How Will the Baltimore Ravens Address the Safety Position This Offseason?
Cystal LoGiudice-USA TODAY Sports
With the Baltimore Ravens releasing strong safety Bernard Pollard (who just signed a one-year deal with the Tennessee Titans) and free-agent free safety Ed Reed agreeing to terms with the Houston Texans, the Super Bowl champions are now down two starters in their secondary.
The Ravens aren't lacking in the defensive needs department at present. They require both inside and outside linebackers and could also use at least one other starting-caliber cornerback with Cary Williams now a Philadelphia Eagle. The glaring holes at safety must also be addressed, but it in a way that allows the Ravens to also fill their other vacancies.
So how can they do it?
Currently on the Ravens active roster are safeties James Ihedigbo, who was just re-signed to a one-year deal, and 2012 rookie Christian Thompson, whose season ended on injured reserve. They also have exclusive-rights free agents Emanuel Cook and Anthony Levine, restricted free agent Omar Brown and special teams specialist Sean Considine, who is currently an unrestricted free agent and could be re-signed.
Among these safeties, it seems like Ihedigbo has the best chance to move up to a starting role in 2013, but his one-year contract and his special teams work seems to indicate he's not the strongest contender. It's possible, of course—he did play 295 total snaps in 2012 on top of his special teams contributions, but it's hard to extrapolate that he can turn that into a successful season of 1,000 or more snaps.
Granted, the Ravens have shown a willingness to expand the roles of their more marginal players when they have the need and the talent warrants it.
Look at linebacker Paul Kruger, who just left for the Cleveland Browns. Kruger played under 400 snaps in 2011 as a situational pass-rusher and then played 1,068 snaps in 2012 as a starter, earning him a solid payday with the Browns as a result. If the Ravens see Ihedigbo as similarly capable to take on a greater workload, he could get the nod at strong safety this season, even if as nothing more than a stopgap.
If the Ravens feel comfortable enough with Ihedigbo as Pollard's replacement, they'll still need someone to take over for Reed at free safety and add depth that isn't just for special teams purposes.
Thompson is somewhat of a starting option, but he's raw and wasn't able to play for the entirety of his rookie season, while Cook only contributed on special teams. Although veteran Michael Huff is set to meet with the Ravens this week, indications still point to the Ravens being able to fill this position in the draft.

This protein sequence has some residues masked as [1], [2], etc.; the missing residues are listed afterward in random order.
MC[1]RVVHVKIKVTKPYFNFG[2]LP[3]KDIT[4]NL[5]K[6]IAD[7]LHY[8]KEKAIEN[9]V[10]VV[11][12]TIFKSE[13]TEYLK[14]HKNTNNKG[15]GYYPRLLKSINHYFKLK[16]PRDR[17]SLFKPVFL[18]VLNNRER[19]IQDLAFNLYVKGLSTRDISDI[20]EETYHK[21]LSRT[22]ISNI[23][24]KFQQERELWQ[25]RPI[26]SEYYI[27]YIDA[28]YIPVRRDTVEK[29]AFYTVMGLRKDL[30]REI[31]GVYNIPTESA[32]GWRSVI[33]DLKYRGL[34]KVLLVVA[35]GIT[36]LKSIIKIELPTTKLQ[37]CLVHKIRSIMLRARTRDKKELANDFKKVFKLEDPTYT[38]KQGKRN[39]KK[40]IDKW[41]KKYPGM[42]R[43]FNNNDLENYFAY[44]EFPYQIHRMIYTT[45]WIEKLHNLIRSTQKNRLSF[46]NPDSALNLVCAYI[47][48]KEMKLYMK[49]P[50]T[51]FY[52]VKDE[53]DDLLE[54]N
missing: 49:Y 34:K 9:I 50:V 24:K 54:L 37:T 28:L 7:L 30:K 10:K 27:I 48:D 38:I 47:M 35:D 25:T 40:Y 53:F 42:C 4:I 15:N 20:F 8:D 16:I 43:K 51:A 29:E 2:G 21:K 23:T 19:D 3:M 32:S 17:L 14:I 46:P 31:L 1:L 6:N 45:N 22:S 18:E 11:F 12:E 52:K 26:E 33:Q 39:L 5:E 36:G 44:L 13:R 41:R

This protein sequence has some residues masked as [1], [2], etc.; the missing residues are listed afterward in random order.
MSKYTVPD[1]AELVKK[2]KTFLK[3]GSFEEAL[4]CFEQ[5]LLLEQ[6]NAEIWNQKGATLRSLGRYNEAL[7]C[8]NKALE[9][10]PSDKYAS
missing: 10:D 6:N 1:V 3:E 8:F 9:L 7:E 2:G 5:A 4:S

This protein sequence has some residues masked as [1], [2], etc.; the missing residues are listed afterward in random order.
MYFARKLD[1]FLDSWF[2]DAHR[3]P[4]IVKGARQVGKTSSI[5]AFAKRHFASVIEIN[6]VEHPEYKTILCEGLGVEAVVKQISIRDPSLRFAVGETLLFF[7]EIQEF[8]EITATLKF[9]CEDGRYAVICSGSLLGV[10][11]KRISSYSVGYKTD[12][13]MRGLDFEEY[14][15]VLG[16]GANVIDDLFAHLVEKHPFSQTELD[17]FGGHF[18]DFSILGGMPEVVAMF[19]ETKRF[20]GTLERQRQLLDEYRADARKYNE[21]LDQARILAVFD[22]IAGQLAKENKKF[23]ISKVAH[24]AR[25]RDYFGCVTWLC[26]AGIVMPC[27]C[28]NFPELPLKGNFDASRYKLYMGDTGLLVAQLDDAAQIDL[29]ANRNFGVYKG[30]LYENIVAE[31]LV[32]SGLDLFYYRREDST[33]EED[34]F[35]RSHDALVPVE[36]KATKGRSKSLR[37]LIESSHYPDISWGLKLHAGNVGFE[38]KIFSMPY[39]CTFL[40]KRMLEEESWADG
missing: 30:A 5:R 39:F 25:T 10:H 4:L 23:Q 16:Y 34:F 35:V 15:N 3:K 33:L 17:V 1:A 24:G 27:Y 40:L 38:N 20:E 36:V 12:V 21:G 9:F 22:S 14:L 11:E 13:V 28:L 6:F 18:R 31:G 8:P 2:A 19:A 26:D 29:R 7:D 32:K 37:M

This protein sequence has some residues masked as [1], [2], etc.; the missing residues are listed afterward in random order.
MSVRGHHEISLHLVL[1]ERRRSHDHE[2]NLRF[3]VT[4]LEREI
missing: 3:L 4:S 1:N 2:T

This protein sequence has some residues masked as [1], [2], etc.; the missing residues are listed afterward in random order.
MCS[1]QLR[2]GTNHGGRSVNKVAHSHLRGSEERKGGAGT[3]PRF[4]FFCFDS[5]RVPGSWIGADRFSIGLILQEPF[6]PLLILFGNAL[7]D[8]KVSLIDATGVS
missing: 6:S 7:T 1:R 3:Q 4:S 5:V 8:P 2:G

Top prospect Kenny Vaccaro is likely out of the Ravens' reach unless they want to trade up, which they could—they have their full complement of picks in Rounds 1 through 7 as well as one compensatory pick apiece in Rounds 4 through 7, which certainly gives them the flexibility. However, with the Ravens needing at least two inside linebackers and one on the outside, they may choose to address one of those vacancies in the first round and leave safety for later.
A great option for the Ravens is to move some of those extra picks in order to come up in Round 2 and take Florida's Matt Elam. Though some may think of Elam as better suited at strong safety, his ability in deep coverage shows that he's versatile enough to work as a free safety in Baltimore. He had 76 total tackles in 2012 along with four interceptions, two sacks and a forced fumble.
Jonathan Cyprien out of Florida International is also someone the Ravens could use their second-round pick for, though it too may require them to move up. Cyprien is exceptionally strong in coverage with the speed to keep up with receivers and tight ends, which makes him a perfect free safety for the Ravens—he's certainly in Reed's mold. The only slight concern with him is whether his small-school background can swiftly translate into NFL-caliber skills.
Georgia's Bacarri Rambo could potentially fall to the Ravens in the second or even third rounds, which would make him a steal. His off-field issues—such as being suspended for drug use for the first four games in 2012—have his draft stock in limbo, but if those days are truly behind him, he will be a force in the NFL. It's just about the Ravens' willingness to take a risky player, or rather, whether the Ravens see him as a risk at all.
The Ravens have willfully gone into rebuilding mode just a month after winning the Super Bowl for good reason—it was time to get younger and save money in order to be a contender in the long term. However, the success or failure of this regrouping depends heavily on how they handle the upcoming draft and how well they can find pieces to fit the holes they've created.
It certainly isn't ideal that on top of their needs at linebacker in particular, they need to replace two starting safeties. However, Ihedigbo could very well be their answer at strong safety, and this year's class of free safety talent gives the Ravens more options than is typical.
It's not impossible to think that they'll be just as strong in the secondary this year as they've been in years past, but it depends on finding the players who are right for them and their ability to land them.
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